Strategically placed in one of the halls of the building housing The Administrative Office of the Courts in Annapolis is the “Office of Problem-Solving Courts.” This space and the sign over it are the clearest evidence of the partially modified mission of the Judiciary of the State of Maryland. That change has occurred mostly in the last 15-20 years although the effort to bring it about began much earlier.
The change I am describing has most dramatically revealed itself in the development of the Family Divisions of the circuit courts of our state. However it has also manifested itself in proposals to establish and in some cases the actual creation of specialized “Problem- Solving Courts.” These specialized courts have included “Drug Courts”, “Mental Health Courts”, and “The Business and Technology Case Management Program.” We have also seen proposals for “Auto Theft Courts,” specialized Domestic Violence Court Systems and even “Health Courts.”
The changed or more accurately stated enhanced vision of the leadership of The Maryland Judiciary and the modified mission of the Judicial Branch of government to go with it is that courts and their presiding officers, the Judges, shall in some instances become. “Problem solvers” for the parties in the law suits and cases brought before them in their courtrooms. This very different role contrasts dramatically with the more traditional and limited role of a Judge as a Dispute Resolution Officer.
This change has largely taken place right below the radar of most lawyers as well as the general public. Most lawyers as well as the public have either not noticed or noticed and ignored the change because they were too busy trying to make a living to pay attention and only a small part of this change was perceived to affect their livelihood. Even the media including professional Journals have not focused on the trend apparently concluding that the stark change in the role of the judges which is occurring is not important enough to merit their attention.
The result has been almost a total institutional deference except by a small and comparatively insignificant segment of the Bench, who are directly affected in a manner they feel the need to resist. This deference is to the increasingly specialized segments of the Bar practicing in certain areas, their clients, and increasingly the larger and larger population of “self-represented” parties roaming our courthouses, whose advocacy for “reform” of the “system” effectively blunts the opposition composed of a shrinking minority of more senior Judges who object to the change in their job descriptions.
The “reforms” which these advocates have already won in many cases and are in the process of achieving in many more include the creation of the “specialized courts” mentioned earlier which are designed and structured operationally to more efficiently serve the specialized practices of the lawyer advocates for these courts as well as their clients. These specialized courts, divisions, and case management programs are also responsive to those self –represented parties whose common needs and interests arguably have historically not been well served by the Judiciary. Those needs and interests are well beyond simply having their disputes resolved more efficiently and with greater sensitivity. They are multi-disciplinary in nature and in many cases have not been a part of the traditional training of a judge and the professional staffs that courts are increasingly employing to assist them. In short, “solving people’s problems” is not what judges have been trained to do and as a result of that are always considerably more cumbersome and in many instances complex than resolving their disputes.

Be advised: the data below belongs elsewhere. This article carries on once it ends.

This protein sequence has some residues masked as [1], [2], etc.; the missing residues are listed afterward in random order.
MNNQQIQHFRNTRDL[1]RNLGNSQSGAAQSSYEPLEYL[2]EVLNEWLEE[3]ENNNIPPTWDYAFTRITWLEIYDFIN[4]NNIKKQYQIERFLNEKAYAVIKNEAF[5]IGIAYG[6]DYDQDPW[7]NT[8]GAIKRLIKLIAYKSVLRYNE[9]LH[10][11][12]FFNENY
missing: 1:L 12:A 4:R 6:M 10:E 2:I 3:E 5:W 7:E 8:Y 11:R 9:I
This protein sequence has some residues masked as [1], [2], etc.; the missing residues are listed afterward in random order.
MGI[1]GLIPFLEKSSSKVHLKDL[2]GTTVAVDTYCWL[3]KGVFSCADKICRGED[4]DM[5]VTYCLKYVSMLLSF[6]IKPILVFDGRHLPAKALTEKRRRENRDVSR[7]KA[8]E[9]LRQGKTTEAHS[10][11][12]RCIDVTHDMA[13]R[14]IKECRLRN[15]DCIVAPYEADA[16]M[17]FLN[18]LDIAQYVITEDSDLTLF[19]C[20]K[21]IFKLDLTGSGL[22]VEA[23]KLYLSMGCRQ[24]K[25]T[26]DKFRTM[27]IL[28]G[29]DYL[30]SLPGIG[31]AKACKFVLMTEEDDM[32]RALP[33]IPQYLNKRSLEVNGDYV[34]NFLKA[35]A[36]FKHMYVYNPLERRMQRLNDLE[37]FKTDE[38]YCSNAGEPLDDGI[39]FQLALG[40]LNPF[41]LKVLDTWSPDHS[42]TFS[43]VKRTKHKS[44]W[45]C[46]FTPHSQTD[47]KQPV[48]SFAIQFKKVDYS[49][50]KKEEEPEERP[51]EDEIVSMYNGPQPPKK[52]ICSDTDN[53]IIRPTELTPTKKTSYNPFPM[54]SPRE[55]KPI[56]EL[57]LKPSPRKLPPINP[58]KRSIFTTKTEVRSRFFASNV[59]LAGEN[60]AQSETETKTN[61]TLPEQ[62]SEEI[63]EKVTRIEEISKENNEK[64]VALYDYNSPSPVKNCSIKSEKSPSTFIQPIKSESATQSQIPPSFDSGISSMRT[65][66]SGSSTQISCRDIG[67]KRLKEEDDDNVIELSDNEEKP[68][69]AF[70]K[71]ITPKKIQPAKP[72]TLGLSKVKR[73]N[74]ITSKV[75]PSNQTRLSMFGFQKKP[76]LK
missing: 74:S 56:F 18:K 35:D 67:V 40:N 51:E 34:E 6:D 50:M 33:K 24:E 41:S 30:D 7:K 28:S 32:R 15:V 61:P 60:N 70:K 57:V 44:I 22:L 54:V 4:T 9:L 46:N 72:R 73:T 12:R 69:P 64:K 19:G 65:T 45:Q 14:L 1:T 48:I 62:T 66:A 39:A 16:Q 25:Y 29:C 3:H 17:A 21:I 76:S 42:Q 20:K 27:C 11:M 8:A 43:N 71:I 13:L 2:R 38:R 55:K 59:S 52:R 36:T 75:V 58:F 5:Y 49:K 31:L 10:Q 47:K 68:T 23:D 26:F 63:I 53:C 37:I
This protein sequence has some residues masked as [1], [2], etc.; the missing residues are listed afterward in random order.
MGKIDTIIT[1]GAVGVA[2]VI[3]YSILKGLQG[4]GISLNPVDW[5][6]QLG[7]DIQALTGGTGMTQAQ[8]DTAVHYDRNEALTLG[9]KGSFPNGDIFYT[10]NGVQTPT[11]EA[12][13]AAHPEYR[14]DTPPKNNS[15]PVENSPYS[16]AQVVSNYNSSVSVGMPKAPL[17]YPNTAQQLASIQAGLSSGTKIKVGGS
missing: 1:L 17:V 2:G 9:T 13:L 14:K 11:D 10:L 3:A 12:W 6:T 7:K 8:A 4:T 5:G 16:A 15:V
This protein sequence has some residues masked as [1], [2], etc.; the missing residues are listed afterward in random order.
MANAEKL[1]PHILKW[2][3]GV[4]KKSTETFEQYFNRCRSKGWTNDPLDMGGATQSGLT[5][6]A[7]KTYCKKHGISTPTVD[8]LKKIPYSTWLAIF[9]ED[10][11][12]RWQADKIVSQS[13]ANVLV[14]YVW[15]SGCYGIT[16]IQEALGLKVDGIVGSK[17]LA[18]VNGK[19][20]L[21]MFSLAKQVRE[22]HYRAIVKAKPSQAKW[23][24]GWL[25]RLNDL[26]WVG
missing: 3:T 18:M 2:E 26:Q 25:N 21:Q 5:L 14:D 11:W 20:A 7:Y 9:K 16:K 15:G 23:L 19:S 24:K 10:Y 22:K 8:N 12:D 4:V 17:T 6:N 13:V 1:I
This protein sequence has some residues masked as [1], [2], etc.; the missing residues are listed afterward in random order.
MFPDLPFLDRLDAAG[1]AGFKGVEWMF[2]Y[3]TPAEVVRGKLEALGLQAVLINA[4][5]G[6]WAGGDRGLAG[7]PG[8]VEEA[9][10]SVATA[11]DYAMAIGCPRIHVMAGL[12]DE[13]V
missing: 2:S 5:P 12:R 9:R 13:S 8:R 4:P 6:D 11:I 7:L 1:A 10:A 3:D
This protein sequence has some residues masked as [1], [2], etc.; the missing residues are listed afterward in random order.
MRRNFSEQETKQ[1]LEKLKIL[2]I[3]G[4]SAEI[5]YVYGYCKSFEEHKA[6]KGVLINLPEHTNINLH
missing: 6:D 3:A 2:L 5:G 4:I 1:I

So why are we creating expectations among our citizens that going to court will “solve their problems”? Good question! Perhaps it is because the current generation of judicial leaders are in many instances “products of the 60’s” and believe that government including the judicial branch, which has traditionally and arguably constitutionally, the most limited role of the three branches of government and for that reason is “the least powerful branch of government,” can and should notwithstanding that be a positive and active force in all of our citizens’ lives. Or maybe it is because the current leaders of the judiciary are “Pragmatists” and want government including the judiciary to do “what works” even if the founders’ vision clearly didn’t encompass “Problem –Solving Courts” providing psychiatric and psychological counseling , economic cost/ benefit, analysis as well as drug an alcohol treatment to litigants and their families in order to not only resolve their disputes but also to address the underlying environmental, biological, sociological, economic, and cultural causes of those disputes and their “problems.”
The debate is pretty much over even though there remain pockets of resistance and criticism. The leadership of the judiciary with the support of the other two branches of government and a consensus between them is in the business of implementing the visions of “Problem- Solving Courts.”
What effect is this having on who seeks and attains Judicial Office? What effect will it have on the expectations of our citizens who litigate and go to court based on the judiciary’s implicit promise to solve their problems? How will it affect the character and temperament of the men and women whom we appoint and elect to judicial office? Will future judges run on a platform based on who can best “solve our citizen’s problems?” What background will we look for in a judge? What are the unintended consequences of the change in the stated mission and function of the Judicial Branch of government? Stay tuned.